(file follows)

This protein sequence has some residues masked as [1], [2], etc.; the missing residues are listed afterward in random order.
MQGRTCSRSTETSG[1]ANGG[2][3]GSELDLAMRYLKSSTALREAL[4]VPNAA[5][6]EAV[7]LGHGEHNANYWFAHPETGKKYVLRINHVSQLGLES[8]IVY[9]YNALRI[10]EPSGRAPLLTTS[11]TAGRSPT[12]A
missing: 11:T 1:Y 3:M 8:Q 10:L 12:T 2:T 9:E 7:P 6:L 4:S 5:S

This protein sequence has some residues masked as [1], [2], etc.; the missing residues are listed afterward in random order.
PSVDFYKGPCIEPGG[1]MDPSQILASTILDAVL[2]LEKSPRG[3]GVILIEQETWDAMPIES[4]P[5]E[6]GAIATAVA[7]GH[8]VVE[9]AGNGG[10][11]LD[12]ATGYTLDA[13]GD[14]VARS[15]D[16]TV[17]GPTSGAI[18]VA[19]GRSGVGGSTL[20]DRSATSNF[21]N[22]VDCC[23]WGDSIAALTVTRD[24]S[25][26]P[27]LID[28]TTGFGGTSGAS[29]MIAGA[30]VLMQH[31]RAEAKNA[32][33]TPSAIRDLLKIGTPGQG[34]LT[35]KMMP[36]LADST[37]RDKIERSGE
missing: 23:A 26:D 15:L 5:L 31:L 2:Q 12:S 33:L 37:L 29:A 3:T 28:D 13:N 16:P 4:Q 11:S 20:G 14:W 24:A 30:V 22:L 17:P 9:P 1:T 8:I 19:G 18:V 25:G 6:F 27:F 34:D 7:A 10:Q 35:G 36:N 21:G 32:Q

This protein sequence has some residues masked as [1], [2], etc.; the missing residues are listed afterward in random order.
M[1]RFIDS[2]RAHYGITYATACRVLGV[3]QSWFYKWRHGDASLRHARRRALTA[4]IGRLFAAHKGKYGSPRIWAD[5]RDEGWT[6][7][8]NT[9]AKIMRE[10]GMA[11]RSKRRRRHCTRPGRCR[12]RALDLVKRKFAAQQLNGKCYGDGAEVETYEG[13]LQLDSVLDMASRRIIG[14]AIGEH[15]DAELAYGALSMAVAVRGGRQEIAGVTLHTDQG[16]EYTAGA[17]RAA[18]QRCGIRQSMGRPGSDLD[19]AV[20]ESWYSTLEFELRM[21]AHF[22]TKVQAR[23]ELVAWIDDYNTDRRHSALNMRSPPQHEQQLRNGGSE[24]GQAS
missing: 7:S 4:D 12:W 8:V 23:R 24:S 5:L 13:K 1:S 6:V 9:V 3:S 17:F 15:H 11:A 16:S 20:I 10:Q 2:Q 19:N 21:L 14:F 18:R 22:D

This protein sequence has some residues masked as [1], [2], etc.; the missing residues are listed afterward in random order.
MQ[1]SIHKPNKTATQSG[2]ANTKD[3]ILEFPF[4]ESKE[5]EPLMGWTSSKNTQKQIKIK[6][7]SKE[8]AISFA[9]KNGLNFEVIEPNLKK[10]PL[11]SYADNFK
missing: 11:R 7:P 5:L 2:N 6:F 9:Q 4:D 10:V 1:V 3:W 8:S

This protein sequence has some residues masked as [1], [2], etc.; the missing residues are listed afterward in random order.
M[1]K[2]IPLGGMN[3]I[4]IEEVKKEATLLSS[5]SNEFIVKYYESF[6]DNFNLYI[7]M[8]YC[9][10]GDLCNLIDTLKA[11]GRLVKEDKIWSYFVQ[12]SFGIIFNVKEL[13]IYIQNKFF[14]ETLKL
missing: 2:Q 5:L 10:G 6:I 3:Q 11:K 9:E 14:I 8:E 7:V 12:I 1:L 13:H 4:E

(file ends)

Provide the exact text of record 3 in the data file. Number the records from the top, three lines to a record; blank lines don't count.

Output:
This protein sequence has some residues masked as [1], [2], etc.; the missing residues are listed afterward in random order.
M[1]RFIDS[2]RAHYGITYATACRVLGV[3]QSWFYKWRHGDASLRHARRRALTA[4]IGRLFAAHKGKYGSPRIWAD[5]RDEGWT[6][7][8]NT[9]AKIMRE[10]GMA[11]RSKRRRRHCTRPGRCR[12]RALDLVKRKFAAQQLNGKCYGDGAEVETYEG[13]LQLDSVLDMASRRIIG[14]AIGEH[15]DAELAYGALSMAVAVRGGRQEIAGVTLHTDQG[16]EYTAGA[17]RAA[18]QRCGIRQSMGRPGSDLD[19]AV[20]ESWYSTLEFELRM[21]AHF[22]TKVQAR[23]ELVAWIDDYNTDRRHSALNMRSPPQHEQQLRNGGSE[24]GQAS
missing: 7:S 4:D 12:W 8:V 23:R 24:S 5:L 13:K 1:S 6:V 9:V 3:S 17:F 15:H 11:A 16:S 20:I 10:Q 2:Q 19:N 21:L 14:F 18:R 22:D